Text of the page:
The latest NBC-Marist poll shows that Rick Perry and Rick Santorum are now duking it out for third place in Iowa and Newt Gingrich has fallen to fifth, while Mitt Romney and Ron Paul are still battling for the top slot.
Meanwhile, Michele Bachmann continues to struggle with a campaign implosion– two of her aides have now left her campaign.
Paul and Romney have sewn together coalitions of independents and conservatives of all stripes in Iowa, and social conservatives are split over whether to support Perry, Santorum or Gingrich.
Scott Rasmussen, founder of the polling firm Rasmussen Reports, is a pollster that Republicans love to quote, and he has his finger on the pulse of likely Republican voters.
His polling shows that Romney leads among Republican voters in Iowa, but Ron Paul leads among independents in Iowa.
Tea Party Republicans
Rasmussen’s polling is also shedding light on how Tea Party supporters will vote. He says that a theme in this election season has been that the Tea Party is demanding their way or the high way, saying they will only vote for a candidate that meets their ideological standards. But his polling shows something different.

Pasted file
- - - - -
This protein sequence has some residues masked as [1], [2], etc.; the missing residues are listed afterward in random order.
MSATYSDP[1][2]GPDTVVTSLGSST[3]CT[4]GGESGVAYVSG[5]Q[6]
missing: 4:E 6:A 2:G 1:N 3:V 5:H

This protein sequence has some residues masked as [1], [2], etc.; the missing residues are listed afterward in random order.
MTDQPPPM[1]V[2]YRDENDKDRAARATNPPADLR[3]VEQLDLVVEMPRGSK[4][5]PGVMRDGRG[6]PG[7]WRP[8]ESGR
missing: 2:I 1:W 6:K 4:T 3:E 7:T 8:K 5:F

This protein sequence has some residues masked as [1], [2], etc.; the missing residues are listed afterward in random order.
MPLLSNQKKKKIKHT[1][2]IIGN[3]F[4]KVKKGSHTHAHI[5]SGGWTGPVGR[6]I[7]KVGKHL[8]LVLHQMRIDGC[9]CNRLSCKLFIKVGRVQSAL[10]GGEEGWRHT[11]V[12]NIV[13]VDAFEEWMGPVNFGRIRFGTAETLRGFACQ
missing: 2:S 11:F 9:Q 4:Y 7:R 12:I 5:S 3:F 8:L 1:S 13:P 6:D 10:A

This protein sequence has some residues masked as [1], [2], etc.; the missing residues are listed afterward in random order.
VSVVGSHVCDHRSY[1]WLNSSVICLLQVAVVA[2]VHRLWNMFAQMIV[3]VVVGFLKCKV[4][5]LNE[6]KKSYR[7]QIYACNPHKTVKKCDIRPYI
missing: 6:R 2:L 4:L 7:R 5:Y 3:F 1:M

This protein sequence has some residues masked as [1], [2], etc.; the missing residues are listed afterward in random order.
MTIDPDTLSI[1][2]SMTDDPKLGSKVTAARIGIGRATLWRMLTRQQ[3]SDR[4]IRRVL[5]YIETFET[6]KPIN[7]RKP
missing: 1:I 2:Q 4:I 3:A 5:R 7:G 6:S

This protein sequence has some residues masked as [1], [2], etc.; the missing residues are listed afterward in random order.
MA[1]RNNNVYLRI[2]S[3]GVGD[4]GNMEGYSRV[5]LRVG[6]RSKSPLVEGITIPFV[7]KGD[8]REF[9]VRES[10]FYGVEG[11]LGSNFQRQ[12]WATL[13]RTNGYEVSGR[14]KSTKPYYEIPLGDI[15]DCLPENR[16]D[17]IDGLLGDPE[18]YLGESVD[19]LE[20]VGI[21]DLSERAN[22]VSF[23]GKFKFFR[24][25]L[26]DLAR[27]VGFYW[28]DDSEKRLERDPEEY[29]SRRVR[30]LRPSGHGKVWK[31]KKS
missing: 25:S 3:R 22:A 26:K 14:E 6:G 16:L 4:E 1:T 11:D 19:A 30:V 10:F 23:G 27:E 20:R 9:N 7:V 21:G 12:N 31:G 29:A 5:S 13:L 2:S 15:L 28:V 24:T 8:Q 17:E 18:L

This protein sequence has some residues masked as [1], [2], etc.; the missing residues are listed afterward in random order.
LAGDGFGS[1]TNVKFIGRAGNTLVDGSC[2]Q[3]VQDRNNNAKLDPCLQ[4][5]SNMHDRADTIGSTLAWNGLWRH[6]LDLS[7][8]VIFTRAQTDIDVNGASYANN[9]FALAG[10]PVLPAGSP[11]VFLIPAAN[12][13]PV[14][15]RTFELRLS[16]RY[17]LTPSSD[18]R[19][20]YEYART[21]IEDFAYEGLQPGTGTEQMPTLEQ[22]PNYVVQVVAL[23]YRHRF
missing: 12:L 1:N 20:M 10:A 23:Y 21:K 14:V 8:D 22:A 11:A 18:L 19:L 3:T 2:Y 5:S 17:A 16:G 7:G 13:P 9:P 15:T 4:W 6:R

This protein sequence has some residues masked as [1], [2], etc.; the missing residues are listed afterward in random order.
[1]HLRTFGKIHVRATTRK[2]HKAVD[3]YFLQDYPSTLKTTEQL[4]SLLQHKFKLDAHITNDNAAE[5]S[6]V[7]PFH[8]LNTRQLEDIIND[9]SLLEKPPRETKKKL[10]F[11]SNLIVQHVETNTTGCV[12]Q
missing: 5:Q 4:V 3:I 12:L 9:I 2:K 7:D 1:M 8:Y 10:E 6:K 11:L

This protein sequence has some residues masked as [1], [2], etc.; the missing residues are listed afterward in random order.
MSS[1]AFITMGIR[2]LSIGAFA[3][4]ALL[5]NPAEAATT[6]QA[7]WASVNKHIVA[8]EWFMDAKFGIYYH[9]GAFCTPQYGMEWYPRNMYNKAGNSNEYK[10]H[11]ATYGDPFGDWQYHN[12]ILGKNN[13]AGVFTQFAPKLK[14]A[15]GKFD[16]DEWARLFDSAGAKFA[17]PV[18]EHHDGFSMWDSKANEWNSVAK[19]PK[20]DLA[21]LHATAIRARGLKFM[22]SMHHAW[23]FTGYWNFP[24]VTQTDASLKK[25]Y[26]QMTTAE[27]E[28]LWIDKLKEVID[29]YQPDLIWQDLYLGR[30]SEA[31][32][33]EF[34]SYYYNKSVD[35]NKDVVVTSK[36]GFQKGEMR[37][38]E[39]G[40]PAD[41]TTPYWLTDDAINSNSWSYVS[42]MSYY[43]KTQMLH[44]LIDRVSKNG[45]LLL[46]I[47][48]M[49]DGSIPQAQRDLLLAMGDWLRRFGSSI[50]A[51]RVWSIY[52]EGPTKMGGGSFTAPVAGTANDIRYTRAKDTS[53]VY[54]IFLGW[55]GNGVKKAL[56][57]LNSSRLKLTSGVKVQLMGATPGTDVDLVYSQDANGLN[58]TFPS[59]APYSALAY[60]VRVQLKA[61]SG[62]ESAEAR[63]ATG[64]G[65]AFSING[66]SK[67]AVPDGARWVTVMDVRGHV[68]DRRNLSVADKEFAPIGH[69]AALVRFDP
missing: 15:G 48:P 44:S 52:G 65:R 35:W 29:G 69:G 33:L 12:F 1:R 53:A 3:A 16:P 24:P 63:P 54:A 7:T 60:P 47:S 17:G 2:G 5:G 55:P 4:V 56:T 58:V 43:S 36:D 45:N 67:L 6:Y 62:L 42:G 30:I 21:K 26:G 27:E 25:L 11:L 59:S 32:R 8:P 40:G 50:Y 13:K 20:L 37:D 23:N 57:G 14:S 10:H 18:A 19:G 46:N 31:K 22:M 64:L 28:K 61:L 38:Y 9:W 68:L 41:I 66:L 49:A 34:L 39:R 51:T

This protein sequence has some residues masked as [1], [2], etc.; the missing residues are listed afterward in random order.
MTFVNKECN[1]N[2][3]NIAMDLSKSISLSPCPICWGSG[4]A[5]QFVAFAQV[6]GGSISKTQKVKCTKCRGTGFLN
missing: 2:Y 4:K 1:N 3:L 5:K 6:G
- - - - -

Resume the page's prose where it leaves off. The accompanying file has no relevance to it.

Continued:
“Actually, when we poll Tea Party voters, 90 percent plus of them say they’re gonna vote for whoever the Republicans nominate… They may not be happy with DC Republicans, but they really dislike Barack Obama and want to see him out as the first order of business,” he told Here & Now‘s Robin Young.
Rasmussen says that, “It’s the more establishment Republicans who are saying if it’s not our guy we’re not going to support the candidate,” he said.
He added that still seven out of 10 of the mainstream Republicans say they’ll vote for any Republican over Barack Obama.
How The Establishment Sees It
“The one Republican candidate that the establishment would be least likely to go along with is Ron Paul,” he said. Rasmussen says that Herman Cain and Newt Gingrich are also seen as less electable.
Rasmussen says that any resistance the establishment had to Mitt Romney has ended.
“Mitt Romney and John Huntsman are the two the establishment could probably live with,” he said.
Jeremy Hobson joins Robin Young as co-host of Here & Now in its new 2-hour format, from WBUR and NPR.
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